While we in EnZed were having an election to which only two-thirds of voters showed up, Egypt was having its first election since, well, ever—and everyone showed up.
People queued for hours just for the chance to vote--a hard-fought right in this “fledgling democracy,”* and a great sight in a country riven for centuries by dictatorship and worse.
Which led many folk here at home to complain about the million adult New Zealanders who stayed home on election day (many of the complaints amounting to “if you don’t vote, you can’t complain about what you get), and to denounce them for taking their right to vote “for granted”—as if not voting was an insult to those who fought and died for the freedom to vote.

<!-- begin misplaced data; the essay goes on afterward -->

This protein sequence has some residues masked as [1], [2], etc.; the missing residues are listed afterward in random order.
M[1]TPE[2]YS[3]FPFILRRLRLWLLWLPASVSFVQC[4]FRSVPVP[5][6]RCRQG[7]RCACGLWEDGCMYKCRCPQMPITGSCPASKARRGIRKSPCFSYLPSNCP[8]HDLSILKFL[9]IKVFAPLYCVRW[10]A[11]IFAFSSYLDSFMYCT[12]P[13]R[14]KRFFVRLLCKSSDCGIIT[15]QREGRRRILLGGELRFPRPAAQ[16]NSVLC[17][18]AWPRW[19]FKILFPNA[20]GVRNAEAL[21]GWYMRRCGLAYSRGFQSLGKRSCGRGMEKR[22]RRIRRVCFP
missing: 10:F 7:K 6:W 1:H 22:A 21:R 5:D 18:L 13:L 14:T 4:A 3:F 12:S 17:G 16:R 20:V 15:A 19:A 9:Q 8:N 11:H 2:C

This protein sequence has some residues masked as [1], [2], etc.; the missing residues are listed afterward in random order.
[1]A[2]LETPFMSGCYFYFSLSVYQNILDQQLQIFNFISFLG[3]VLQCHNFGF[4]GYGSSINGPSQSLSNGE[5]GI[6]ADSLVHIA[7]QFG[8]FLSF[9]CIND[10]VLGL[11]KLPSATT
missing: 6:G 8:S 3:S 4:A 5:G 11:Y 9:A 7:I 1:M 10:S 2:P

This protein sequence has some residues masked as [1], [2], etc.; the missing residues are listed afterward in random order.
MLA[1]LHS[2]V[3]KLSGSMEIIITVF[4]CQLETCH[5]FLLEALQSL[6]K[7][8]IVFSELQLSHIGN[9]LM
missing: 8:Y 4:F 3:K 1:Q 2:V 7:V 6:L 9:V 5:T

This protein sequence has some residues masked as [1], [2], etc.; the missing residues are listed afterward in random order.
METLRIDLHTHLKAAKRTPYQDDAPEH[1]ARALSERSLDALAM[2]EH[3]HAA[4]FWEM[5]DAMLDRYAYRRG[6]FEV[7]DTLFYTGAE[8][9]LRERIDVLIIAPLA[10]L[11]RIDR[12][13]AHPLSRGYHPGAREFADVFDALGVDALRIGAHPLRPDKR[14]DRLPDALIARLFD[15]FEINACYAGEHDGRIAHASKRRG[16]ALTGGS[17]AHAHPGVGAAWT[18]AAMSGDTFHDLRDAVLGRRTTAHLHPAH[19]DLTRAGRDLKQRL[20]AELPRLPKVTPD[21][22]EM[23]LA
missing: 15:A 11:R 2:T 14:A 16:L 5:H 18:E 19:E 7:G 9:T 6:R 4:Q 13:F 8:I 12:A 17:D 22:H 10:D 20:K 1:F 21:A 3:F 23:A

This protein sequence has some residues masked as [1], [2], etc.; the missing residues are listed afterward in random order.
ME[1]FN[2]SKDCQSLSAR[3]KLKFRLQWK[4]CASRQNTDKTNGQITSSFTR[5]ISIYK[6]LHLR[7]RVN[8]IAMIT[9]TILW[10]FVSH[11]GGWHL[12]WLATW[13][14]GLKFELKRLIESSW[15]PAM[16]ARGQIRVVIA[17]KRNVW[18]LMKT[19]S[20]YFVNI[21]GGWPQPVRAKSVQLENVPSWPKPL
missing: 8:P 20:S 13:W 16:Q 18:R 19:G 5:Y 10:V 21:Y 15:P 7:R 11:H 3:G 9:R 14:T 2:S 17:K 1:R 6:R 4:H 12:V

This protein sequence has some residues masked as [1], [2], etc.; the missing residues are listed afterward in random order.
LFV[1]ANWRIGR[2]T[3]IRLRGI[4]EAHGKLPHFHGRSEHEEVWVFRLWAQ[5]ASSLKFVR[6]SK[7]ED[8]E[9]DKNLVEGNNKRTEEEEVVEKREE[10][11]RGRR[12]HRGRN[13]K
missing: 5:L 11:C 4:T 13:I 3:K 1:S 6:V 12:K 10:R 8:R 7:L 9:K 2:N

But is it really an insult?
If you have the freedom to vote, then you also have the freedom not to vote. And if nothing on offer is worth getting out of bed for, then a vote for “none of the above” is actually a very rational choice.
So quit complaining about the non-voters. A freely chosen non-vote is still a vote.
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* Yes, it is a great sight seeing people able to vote in a country normally suffering under brutal dictatorship. But the prospects for long-term democracy, or for real freedom, look awfully dim when you realise the party still most favoured to win the final vote is the Muslim Brotherhood—the organisation which gave birth to Al Qaeda, and from which so many Al Qaeda operatives are still drawn.